The Chain by Keith Gray

I have a lot of kids books (big surprise there). Most of them at the moment are proofs though, sent to me by various lovely publishers. I often use these proofs to share a good book, maybe donate them to a school (who are usually desperate to get any resources, thanks to cuts) or more often I use them in little competitions to gets kids into reading or introduce them to an author I love. A very few though will not be leaving my posession because they mean too much to me. The Chain is one of those.

The Chain

Publisher: Barrington Stoke
ISBN: 9781781122297
Published: 22/1/2006

Four teens, four lives, one book. Cal just wants to stop being bullied. Joe needs to support his mother after his loser dad drops out of their lives. Ben wants to get with a girl, ANY girl, and misses the point entirely when he regifts a present from one girlfriend to another. And finally Kate, who finds a way to reconnect with her dad in a time when other conversation just won’t do. All through one battered book.

Just like it says on the tin, four teenagers have thier lives changed through their interactions with this one rather tattered and dog-eared old book. There’s something about each character every teen can recognise in themselves (or even every non-teen book blogger), whether it’s Joe’s desperation, Cal’s anxiety to do the right thing, Ben’s utter cluelessness (and hopefully not his selfishness) and Kate’s joy. More than anything though, The Chain is a book that recognises that one small thing can have a profound impact on you, and in the case of these four characters, it’s the effect a book can have.

As a book lover, I was always going to get that. Not exactly a surprise there. I link books to people, and some of those books are links to people I can only know through stories and association. My Opa is someone I never knew, but hugely respect. I always associate stories of him I’ve heard from my dad with a particular story I used to read when I was little, Danny the Champion of the World by Roald Dahl. One of the characters in the book seemed similar to my Opa so he became my Opa in a way. I love him because to me, that’s what my Opa might have been like. I never knew the majority of my grandparents and trust me, it sucks when you see how close other people are with theirs. Even when I was tiny I always regretted that I didn’t know most of mine (especially when I get compared so strongly to one of them) so believe me, that character and that book mean A LOT to me. I can understand exactly how much something otherwise quite ordinary can mean to a person and just how it can affect your life.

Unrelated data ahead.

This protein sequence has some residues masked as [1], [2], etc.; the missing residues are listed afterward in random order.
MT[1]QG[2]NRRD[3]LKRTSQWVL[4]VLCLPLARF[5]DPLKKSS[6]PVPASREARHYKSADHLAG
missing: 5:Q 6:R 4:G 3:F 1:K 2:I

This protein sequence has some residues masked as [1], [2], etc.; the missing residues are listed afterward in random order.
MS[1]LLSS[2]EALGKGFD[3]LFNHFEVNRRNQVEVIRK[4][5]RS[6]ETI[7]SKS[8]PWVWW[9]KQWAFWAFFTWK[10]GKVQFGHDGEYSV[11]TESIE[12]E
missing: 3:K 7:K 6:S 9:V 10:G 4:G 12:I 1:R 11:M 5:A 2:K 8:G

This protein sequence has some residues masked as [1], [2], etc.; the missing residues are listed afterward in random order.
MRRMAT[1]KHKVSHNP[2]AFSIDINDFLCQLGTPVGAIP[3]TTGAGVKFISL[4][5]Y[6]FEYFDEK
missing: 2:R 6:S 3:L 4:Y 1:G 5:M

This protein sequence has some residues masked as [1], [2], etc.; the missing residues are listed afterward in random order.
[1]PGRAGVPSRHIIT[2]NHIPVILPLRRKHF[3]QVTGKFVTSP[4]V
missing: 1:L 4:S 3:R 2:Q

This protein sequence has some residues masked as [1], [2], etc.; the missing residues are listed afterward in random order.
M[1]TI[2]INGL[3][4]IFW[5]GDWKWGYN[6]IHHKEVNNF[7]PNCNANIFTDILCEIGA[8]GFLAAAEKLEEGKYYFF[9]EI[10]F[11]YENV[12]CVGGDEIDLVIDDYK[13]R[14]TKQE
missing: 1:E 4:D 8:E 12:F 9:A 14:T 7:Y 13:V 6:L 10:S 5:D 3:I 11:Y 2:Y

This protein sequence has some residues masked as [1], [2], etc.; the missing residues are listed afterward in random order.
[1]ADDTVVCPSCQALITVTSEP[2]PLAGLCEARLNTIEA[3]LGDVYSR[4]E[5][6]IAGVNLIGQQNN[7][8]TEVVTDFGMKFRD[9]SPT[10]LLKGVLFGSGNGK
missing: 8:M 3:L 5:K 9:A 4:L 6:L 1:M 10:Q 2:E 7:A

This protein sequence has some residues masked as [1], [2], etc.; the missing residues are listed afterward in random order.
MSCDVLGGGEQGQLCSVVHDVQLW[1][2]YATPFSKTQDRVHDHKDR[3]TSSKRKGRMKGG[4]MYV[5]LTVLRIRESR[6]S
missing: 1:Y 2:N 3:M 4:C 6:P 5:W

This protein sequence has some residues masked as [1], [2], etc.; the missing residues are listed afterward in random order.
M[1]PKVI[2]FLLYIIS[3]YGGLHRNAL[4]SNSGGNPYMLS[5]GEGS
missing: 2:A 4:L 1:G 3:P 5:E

What strikes me about The Chain though is that rather than just giving each character an epiphany because of something they read in the book’s pages, the mystery book affects each teen’s life in a much more subtle way. For Cal, it brings matters with his bullies to a head in his mind and prompts him to reconsider exactly how he’s tackling them. Joe uses the book as the means to an end. Ben doesn’t so much use the book as the book uses him and presents him and all his flaws to the reader. And for Kate… for Kate it’s perhaps the most poignant of all, especially as she is the only character to actually read the book.

And the name of this book that affects all these characters so? Insert your own title here, because it’s never named. For me, it’s Danny the Champion of the World. For you, I don’t know, but that’s the beauty of The Chain – the book in the story? It could be yours. And the characters whose lives change, they could be you.

Brilliant writing, and a book I’ll be buying in droves for others rather than giving my own away.

Find it here

And as it’s Barrington Stoke, it’s dyslexia friendly, with a reading age of 8, interest age teen. Thank you SO MUCH to them for sending me a copy.



  • Hi – brilliant review! Thank you for sharing. I also have to say that your ‘soundcloud’ feature is amazing. I’ve not come across it before, and I am very impressed by it making your blog wonderfully accessible.

    • Thanks! Struck me if I’m reviewing dyslexia-friendly books I should try as far as I can to make my reviews dyslexia-friendly. I can’t do too much about the colours the blog uses or the type (since so far as I understand, both can affect different dyslexic readers in different ways, so there’s no way I cater for everyone), but I can at least put up an audio review as an alternative.

      Soundcloud is an online host – it’s like the audio version of YouTube 🙂

      Glad you liked, and thank you for visiting!

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